You need to provide your name, address, Social Security number, and date of birth. If you have moved in the last two years, you may have to provide your previous address. To maintain the security of your file, each nationwide consumer reporting company may ask you for some information that only you would know, like the amount of your monthly mortgage payment. Each company may ask you for different information because the information each has in your file may come from different sources.
Review the report and compare the information it contains to information you know to be accurate. In particular, make sure the report contains your accurate:
• Social Security number
• Address and previous addresses
• Accounts and account numbers
If any of the above information is inaccurate, the consumer credit reporting company may have added incorrect information to your account accidentally. This is very common. Alternatively, someone may be using your identity.
Under the FCRA, both the consumer credit reporting company and the information provider (that is, the person, company, or organization that provides information about you to a consumer reporting company) are responsible for correcting inaccurate or incomplete information in your report. To take advantage of all your rights under this law, contact the consumer reporting company and the information provider.
Tell the consumer reporting company, in writing, what information you think is inaccurate. Include copies (NOT originals) of documents that support your position. In addition to providing your complete name and address, your letter should clearly identify each item in your report you dispute, state the facts and explain why you dispute the information, and request that it be removed or corrected. You may want to enclose a copy of your report with the items in question circled. Your letter may look something like the one below. Send your letter by certified mail, “return receipt requested,” so you can document what the consumer reporting company received. Keep copies of your dispute letter and enclosures.
Consumer reporting companies must investigate the items in question -- usually within 30 days -- unless they consider your dispute frivolous. They also must forward all the relevant data you provide about the inaccuracy to the organization that provided the information. After the information provider receives notice of a dispute from the consumer reporting company, it must investigate, review the relevant information, and report the results back to the consumer reporting company. If the information provider finds the disputed information is inaccurate, it must notify all three nationwide consumer reporting companies so they can correct the information in your file.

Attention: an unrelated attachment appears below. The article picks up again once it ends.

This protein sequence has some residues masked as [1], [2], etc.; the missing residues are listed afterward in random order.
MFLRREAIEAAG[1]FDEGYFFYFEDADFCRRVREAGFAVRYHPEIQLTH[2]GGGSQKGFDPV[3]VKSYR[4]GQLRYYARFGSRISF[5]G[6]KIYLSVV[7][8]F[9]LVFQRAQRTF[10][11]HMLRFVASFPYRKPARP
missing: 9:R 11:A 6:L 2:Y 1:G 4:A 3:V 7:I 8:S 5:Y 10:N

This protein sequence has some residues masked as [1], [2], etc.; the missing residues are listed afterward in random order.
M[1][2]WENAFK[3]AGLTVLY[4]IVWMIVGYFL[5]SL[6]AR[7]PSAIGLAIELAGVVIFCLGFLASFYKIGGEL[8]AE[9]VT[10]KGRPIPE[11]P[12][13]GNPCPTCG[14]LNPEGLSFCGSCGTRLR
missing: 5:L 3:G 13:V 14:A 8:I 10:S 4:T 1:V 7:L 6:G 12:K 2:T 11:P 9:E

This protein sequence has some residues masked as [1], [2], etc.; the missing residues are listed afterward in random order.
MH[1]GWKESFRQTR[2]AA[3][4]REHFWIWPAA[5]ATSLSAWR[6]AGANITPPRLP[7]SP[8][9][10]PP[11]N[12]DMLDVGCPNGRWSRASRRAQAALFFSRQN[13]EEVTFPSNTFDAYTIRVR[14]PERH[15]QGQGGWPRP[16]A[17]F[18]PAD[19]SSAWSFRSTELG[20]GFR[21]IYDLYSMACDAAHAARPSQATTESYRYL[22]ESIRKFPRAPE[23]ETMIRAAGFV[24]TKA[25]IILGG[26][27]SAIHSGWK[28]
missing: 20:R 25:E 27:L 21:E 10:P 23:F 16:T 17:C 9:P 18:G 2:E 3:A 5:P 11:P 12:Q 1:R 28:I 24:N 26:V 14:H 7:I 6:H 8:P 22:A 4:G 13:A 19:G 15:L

When the investigation is complete, the consumer reporting company must give you the results in writing and a free copy of your report if the dispute results in a change. This free report does not count as your annual free report. If an item is changed or deleted, the consumer reporting company cannot put the disputed information back in your file unless the information provider verifies that it is accurate and complete. The consumer reporting company also must send you written notice that includes the name, address, and phone number of the information provider.
If you ask, the consumer reporting company must send notices of any corrections to anyone who received your report in the past six months. You can have a corrected copy of your report sent to anyone who received a copy during the past two years for employment purposes.
If an investigation does no’t resolve your dispute with the consumer reporting company, you can ask that a statement of the dispute be included in your file and in future reports. You also can ask the consumer reporting company to provide your statement to anyone who received a copy of your report in the recent past. You can expect to pay a fee for this service.
Tell the creditor or other information provider, in writing, that you dispute an item. Be sure to include copies (NOT originals) of documents that support your position. Many providers specify an address for disputes. If the provider reports the item to a consumer reporting company, it must include a notice of your dispute. And if you are correct -- that is, if the information is found to be inaccurate -- the information provider may not report it again.
To obtain a sample of a dispute letter please visit the Bills.com Debt Self-Help Center.
The three major consumer credit report companies also offer consumers the ability to dispute a credit listing online:
|File a credit dispute online at Equifax||File a credit dispute online at Experian||File a credit dispute online at TransUnion|